I decided to play it safe and book accommodation at a hostel in Coffs Harbour before I left Sydney. I then proceeded to make the long journey north by bus.
I’d travelled bigger distances before. But this journey was particularly long due to an annoying female backpacker who was sitting in the bus a couple of seats behind me. She was having a one sided conversation with her companion, well within hearing distance of my flapping ears. I was faced with the misfortune of spending the next eight hours listening to her continual drivel. No matter how hard I tried I could not switch my listening devices off.
Some people must think that to be alive they must talk, as if their mouth is somehow connected to their heart beat. Blah, blah, blah she continued.
Surely at some stage she must simply get tired of talking or even better, lose her voice altogether.
I thought of shock treatment.
Perhaps if I jumped out of my seat, walked up to her and said,
“Can you please shut the (swearword) up!?! You are driving me insane!!!”
But no; that would just create an ugly scene.
Instead I slumped even further into my seat and tried to concentrate my thoughts towards the scenery passing by on the outside of the bus.
I must admit I had been pleasantly surprised by the scenery of the local landscape during my time in Australia. I originally thought it would be nothing more than barren, bland, bare, dry fields stretching for miles on end.
In fact much of the Australian landscape was barren, dry fields stretching as far as the eye could see. But it still held an unmistakable beauty.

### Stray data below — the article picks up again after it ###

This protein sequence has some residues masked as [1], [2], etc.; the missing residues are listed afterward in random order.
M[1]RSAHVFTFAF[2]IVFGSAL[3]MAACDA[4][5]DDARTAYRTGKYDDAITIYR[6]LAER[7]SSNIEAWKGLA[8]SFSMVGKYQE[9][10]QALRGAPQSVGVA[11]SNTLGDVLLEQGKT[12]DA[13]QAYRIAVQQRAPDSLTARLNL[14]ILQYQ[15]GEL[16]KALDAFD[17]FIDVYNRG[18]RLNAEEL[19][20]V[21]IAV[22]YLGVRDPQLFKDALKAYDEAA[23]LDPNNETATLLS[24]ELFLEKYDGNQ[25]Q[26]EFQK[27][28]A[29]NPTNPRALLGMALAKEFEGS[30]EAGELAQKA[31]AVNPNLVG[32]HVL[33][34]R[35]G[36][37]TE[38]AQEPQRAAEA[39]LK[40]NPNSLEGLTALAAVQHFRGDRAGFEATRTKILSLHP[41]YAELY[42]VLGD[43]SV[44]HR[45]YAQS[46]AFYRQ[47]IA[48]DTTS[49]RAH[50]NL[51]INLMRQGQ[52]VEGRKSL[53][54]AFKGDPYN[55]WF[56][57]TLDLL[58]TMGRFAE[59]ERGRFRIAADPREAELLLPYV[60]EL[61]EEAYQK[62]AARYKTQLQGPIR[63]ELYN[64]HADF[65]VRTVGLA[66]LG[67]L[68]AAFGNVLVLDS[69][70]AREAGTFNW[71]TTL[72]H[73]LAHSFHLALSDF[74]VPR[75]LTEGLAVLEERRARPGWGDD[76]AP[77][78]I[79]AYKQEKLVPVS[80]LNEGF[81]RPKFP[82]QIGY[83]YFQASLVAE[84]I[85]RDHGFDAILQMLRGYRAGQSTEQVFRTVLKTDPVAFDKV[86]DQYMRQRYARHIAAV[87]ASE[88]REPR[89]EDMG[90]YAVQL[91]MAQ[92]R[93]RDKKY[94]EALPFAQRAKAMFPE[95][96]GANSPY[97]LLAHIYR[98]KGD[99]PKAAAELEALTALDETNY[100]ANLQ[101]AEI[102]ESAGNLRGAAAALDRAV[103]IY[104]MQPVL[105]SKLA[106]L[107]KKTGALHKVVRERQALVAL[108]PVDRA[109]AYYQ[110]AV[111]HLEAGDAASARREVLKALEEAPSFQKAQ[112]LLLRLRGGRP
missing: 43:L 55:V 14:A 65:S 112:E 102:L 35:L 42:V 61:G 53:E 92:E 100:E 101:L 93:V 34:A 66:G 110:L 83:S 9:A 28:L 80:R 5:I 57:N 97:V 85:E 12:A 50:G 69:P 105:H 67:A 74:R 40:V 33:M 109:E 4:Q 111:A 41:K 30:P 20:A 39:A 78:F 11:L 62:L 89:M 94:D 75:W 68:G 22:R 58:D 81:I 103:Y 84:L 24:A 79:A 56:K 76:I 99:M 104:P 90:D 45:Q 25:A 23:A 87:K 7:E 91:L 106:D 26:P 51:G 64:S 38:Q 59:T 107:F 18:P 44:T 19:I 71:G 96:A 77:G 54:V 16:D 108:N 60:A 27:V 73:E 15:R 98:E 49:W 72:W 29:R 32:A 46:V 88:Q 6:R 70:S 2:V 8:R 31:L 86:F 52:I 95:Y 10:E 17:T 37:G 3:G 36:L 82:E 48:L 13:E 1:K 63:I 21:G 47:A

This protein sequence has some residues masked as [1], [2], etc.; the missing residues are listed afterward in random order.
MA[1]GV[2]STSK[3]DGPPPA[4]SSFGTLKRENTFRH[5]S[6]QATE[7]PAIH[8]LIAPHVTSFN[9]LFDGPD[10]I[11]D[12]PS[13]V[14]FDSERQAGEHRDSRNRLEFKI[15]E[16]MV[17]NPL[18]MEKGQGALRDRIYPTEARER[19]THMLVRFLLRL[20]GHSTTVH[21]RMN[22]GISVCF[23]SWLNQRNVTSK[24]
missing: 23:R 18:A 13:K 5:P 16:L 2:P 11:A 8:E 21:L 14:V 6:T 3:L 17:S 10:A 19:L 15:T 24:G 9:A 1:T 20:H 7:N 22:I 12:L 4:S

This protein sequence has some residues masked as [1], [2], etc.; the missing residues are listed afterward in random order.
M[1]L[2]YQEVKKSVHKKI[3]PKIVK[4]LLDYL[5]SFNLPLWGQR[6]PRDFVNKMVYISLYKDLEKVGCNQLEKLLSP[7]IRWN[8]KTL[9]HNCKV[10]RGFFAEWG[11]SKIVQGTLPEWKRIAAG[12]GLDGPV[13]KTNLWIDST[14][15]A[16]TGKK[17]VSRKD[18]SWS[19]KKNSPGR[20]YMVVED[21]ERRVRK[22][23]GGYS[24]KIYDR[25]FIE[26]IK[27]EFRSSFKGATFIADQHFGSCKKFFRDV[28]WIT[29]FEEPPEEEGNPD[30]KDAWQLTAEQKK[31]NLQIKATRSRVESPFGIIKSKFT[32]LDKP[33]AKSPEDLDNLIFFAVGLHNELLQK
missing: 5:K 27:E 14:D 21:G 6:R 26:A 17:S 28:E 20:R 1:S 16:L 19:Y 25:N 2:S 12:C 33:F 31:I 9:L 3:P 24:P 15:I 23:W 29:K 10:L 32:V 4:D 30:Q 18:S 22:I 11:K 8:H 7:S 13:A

Pale colours of green and gold stretched into the distance; lazy sunsets settling over the horizon. You could sense this was a land as huge as it was old.
Life and living is fragile but Australia was a hard land.
I arrived into Coffs Harbour, part of a banana growing region which had been converted into a tourist town. I had only one thing on my tourist to do list: head direct to The Big Banana, a tourist themed restaurant and park based around the banana.
A huge signpost of a banana signalled I had arrived at the correct place. This was weird. There was not much to see beyond the signpost and a gift store selling banana memorabilia. Still I was not disappointed. If nothing else I was currently a realist and had not raised my expectations too high.
I returned to the beautiful Coffs Harbour waterfront complete with a small harbour, beaches and Mutton Island. My guidebook told me that 12,000 pairs of birds migrated to the island every year. It sat a short distance off the shore but had a walkway to the mainland. From the top of the island’s hill you had a view out to the ocean.
Once again I began thinking how fragile was life and living. I hope the following poem, written many years earlier, illustrates that fact.